Uncertainty Mission Statement
The term Uncertainty references pungent imagery of predominantly negative emotional or social situations; it leaves an acrid aftertaste of nervousness, indecision and hesitancy. The idea is universal; people from all walks of life struggle with the uncertainty of life, and many have few productive personal cognitive strategies for dealing with it. When uncertain, people make impulsive decisions, pass the buck or simply retreat from the situation.
The purpose of the Uncertainty Narrative Drawing group is to scrutinize and examine uncertainty from various stand points, transforming the potentially harmful or prohibitive into a new avenue for positive creative exploration and self reflection. This exploration will enter various realms, commonly or uncommonly associated with uncertainty. These include fear, avoidance, memory, personal phobias, indecision, change, and the effects of the subconscious mind on the conscious mind as well as many others. The vehicles used to plumb those cognitive depths include both traditional and nontraditional drawing mediums: ink, pen, paper and collage, butcher paper, colorful construction paper cutouts, alternative drawing tools, etc. Students will be introduced to various artists and movements, from Dadaism to American Surrealism to Contemporary comics, to inform their drawing experiments.
The Uncertainty Narrative Drawing Group will strive to explore drawing work as something that crosses boundaries and mediums in manners that are comprehensively narrative, aesthetically satisfying and personally explorative. We will not stray from the weird or the horrifying, but rather through the work, transition the terrible into something positive and reflective.
Faculty: Kevin Christensen, Jonathan Frazin, Fannie Medina
Spiral Workshop Director: Olivia Gude
Gazette Autobiographical Comics
In the Gazette Comics project, students developed newspaper style comic strips on the theme of The Gaze. We began with an image presentation exploring The Gaze and the variety of ways looking is an aspect of our daily lives. A gaze can be desirous, scrutinizing, averted, shaming, etc. The students and the instructors discussed how power relations are often related to who is observed and who is observing. The Uncertainty kids also considered how gazing is manifested in a variety of artworks from different time periods and shared personal stories about seeing and being seen.
Work on the Gazette began with each student creating a storyboard to quickly rough out the various scenes in his/her gazing narrative. At the end of the first day, the students turned in templates and narrative descriptions; the instructors then spent time understanding the intent of the artists and writing notes that affirmed interesting choices and offered suggestions for clarifying stories and making panels more varied and dramatic.
On day two, the students looked at examples of mainstream American comics, independent American comics, and various examples of design strategies for making comics. The students also studies various examples of restricted color usage in comics, both aesthetically and thematically. The students then began creating large scale narratives based on their storyboard templates. Work continued into the third day, and students were encouraged to emphasize layering and dramatic shifts panel composition to create interest within the narratives. Upon completion, the narratives were then formatted into a “Sunday Comics” style sheet and sold at the Spiral show.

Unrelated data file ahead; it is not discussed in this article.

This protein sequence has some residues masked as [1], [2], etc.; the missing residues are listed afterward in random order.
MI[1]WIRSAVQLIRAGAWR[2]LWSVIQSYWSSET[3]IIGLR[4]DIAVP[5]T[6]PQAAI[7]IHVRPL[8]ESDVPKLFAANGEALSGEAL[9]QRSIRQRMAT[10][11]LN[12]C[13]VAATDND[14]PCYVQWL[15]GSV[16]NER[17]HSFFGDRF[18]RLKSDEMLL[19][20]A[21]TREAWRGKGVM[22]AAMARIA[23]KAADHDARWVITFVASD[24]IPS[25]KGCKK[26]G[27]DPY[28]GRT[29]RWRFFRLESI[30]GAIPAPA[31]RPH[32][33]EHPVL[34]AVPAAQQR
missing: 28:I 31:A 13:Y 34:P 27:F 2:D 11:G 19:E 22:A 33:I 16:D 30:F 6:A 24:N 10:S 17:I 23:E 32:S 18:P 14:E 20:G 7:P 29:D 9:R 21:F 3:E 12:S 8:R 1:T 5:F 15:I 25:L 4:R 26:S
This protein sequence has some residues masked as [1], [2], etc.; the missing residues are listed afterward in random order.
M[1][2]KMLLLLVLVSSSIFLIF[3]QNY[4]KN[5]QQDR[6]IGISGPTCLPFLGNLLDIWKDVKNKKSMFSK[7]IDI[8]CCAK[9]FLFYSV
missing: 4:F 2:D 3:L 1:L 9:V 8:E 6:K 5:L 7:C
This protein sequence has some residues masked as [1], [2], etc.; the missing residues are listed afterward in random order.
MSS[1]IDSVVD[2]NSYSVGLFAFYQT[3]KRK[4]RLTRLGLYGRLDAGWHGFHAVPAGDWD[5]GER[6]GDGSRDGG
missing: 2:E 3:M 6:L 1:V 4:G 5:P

Gazette Comics was the culminating project of the Uncertainty: Narrative Drawing group. Other projects beginning with Exquisite Corpse are arranged in chronological order below.
Exquisite Corpse: Visual and Verbal
Poetry must be made by all and not by one.
Comte de Lautréamont
Spiral Workshopʼs first day activities are influenced by the work of the Surrealist International. Led by writer André Breton, the Surrealists invented a variety of games and techniques to tap the unconscious mind, in order to explore new methods of creating meaning.
Among these games was the Exquisite Corpse, a writing exercise so named for one of the first sentences generated by the game: The Exquisite Corpse Shall Drink the New Wine. The game is played by writing an adjective onto a piece of paper, folding the paper over so the word is hidden, passing it to a partner who then writes a noun and passes it to another partner, and so it goes until the game is finished. The sequence of the grammar we use in Spiral Workshop is article, adjective, noun, adverb, verb, article, adjective, noun. Surprisingly, deep meaning is often generated by this random choice of words.
There is a drawing counterpart to the written Exquisite Corpse game, in which one person draws the head of a figure, a second the middle and arms, and the third person renders the legs and feet. To get an idea of how this worked, the Uncertainty students sketched mini corpses on tiny pieces of paper. The students then switched to the poem exercise before launching into a slideshow presentation on the Surrealist movement.
Finally, working on large pieces of brown butcher paper, and using a restricted palette of black, white, two mid-tones (a warm and a cool) chalk pastels, the students created large scale, collaboratively drawn exquisite corpse figures. Through this project, the students learned to work collaboratively, explored the properties of color against a middle tone ground, and experienced how chance and the unconscious can work together to create surprising works of art.
Fear Factors Paper Project
In Fear Factors, the Uncertainty artists explored how fear affected has their lives. In the course of our investigation, we recognized that there are different kinds of fears and that not all fear is necessarily bad.
We began our work with a presentation about color and composition. We looked at the artist and childrenʼs book illustrator, Molly Bang. The presentation showed images from her version of the classic fable Little Red Riding Hood. Although Bang uses very simple shapes and colors, the story is conveyed clearly and dramatically. The class discussed why certain colors, shapes, and compositions worked to create the desired content and mood of the scene. Identifying these factors was foundational to experimenting with creating meaningful compositions with cut, colored paper.
Students filled out worksheets that encouraged them to think about personal experiences of fear. We identified various categories of fear—suspense, shock, horror, creepiness, eeriness, etc. We did not just want to focus on the negative aspects of fear, so the worksheet also included questions that asked about times when fear was beneficial.